The U.S. Department of Energy (DOE) released new energy efficiency standards that will reduce energy and water consumption in clothes washers some 35% and dishwashers will use 14% less energy and 23% less water.
Efficient clothes washers and dishwashers use better design and components such as motors and pumps to save on energy and water.
Compared to current basic models, new clothes washers will save $400-$600 in energy bills over their life, and about $100 for dishwashers.
Taking into account increased upfront costs, DOE estimates more than $31 billion in total savings over 30 years. Consumer Reports rates these products as among the highest quality on the market.
The dishwasher standards take effect next year and the clothes washer standards take effect in 2015.
DOE designed the standards based on consensus recommendations developed by manufacturers, consumer groups, energy and water efficiency advocates, and environmental organizations.
"Once again, these updated standards show that energy efficiency advocates can find common ground with manufacturers and consumer and environmental organizations on making leading-edge technology the 'new normal' to benefit everyone," says Kateri Callahan, President of the Alliance to Save Energy.
President Ronald Reagan signed the first original appliance efficiency standards into law in 1987; this is the fourth update for clothes washers and the third for dishwashers. Over this period, the energy required to clean a load of laundry has dropped 65% and a new top-loading clothes washer will use half the water (20 gallons) of water compared to just two years ago.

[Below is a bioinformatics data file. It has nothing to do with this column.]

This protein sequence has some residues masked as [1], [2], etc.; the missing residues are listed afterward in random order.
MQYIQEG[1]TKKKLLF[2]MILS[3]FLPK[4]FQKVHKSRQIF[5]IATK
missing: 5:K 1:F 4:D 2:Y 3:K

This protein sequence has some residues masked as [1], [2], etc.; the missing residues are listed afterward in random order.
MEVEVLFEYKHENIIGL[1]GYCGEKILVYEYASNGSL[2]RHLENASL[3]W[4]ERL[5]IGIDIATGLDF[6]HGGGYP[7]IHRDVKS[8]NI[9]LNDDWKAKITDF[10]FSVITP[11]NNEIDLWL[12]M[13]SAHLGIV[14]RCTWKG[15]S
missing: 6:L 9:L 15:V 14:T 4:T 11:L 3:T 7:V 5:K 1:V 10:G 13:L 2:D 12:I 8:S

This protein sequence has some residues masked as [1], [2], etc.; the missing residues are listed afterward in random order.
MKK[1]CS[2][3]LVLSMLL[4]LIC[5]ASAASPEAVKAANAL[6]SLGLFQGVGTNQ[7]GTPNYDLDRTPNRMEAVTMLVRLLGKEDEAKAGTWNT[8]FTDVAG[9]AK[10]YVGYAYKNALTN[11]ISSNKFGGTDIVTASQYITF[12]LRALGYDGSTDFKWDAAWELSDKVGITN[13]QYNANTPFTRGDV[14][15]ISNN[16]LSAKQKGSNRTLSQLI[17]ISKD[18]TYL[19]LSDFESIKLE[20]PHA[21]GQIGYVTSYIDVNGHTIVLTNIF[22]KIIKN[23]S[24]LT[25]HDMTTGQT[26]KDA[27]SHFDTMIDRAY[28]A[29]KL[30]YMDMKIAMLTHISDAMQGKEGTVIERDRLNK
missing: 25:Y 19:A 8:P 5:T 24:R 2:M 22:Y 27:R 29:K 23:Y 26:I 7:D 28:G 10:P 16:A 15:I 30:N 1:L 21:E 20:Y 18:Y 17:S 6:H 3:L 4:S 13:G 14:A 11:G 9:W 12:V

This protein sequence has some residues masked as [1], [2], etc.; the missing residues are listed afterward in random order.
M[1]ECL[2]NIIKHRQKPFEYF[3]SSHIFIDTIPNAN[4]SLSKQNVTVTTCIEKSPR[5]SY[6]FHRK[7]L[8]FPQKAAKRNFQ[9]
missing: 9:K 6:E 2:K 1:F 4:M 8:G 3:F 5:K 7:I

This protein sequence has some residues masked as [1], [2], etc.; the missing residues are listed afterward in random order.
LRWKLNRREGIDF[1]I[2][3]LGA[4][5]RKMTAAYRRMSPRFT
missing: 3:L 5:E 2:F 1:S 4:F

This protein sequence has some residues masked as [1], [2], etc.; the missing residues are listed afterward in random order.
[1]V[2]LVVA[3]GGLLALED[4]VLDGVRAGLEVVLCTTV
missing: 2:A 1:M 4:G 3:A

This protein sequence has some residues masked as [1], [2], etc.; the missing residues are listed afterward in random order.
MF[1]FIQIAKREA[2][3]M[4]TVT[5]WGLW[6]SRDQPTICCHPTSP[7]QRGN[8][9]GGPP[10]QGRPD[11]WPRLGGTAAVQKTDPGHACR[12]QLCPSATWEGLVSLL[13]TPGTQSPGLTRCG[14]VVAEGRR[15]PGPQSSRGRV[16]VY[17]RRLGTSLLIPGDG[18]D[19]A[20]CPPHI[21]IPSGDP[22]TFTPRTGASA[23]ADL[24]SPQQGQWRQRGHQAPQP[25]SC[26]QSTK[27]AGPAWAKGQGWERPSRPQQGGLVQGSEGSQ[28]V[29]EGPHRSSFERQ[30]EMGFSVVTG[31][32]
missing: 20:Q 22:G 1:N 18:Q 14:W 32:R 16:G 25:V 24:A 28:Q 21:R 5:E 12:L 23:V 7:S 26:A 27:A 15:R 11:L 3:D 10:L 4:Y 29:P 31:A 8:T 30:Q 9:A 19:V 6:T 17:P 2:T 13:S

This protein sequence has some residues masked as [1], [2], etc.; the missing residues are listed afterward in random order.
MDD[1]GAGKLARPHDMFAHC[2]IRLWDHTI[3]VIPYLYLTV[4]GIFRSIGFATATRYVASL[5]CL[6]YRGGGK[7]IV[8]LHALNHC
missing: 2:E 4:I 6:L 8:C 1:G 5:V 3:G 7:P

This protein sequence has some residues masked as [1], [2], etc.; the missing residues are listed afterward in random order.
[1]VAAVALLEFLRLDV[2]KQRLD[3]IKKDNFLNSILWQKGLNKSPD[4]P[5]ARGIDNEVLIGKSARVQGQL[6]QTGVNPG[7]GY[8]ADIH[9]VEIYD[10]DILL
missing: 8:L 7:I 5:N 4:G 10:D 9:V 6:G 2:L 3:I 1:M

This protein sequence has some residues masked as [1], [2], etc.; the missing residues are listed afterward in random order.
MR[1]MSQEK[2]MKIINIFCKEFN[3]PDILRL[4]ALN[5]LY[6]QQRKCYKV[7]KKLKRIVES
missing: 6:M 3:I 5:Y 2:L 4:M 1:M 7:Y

Clothes washer water use accounts for about 20% of household indoor water use.
The standards are expected to save the equivalent of the annual electricity consumption of about 700,000 U.S. homes; the natural gas needed to heat a half-million U.S. homes; the daily water consumed by three million Americans; and the annual carbon emissions of 1.3 million typical cars by 2025, according to the American Council for an Energy-Efficient Economy and The Appliance Standards Awareness Project.
Altogether, the 55 categories of consumer and commercial products covered by national efficiency standards, are resulting in cumulative savings of the energy required to meet the needs of the entire US economy for two years! That's from their inception through 2035 - the new standards aren't included in these figures.
Last year, DOE released new standards for refrigerators, the biggest energy hogs among household appliances. They will be 80% more efficient than those in the mid-1970s and 25% more efficient from those in use today.
DOE also established the first regional standards for central air conditioners and furnaces, as well as strengthened national standards for heat pumps.
National energy efficiency standards for common household and business products generated about 340,000 jobs in 2010.
And we've all heard about those controversial standards that are phasing out inefficient light bulbs, which is also proving to be a job creator.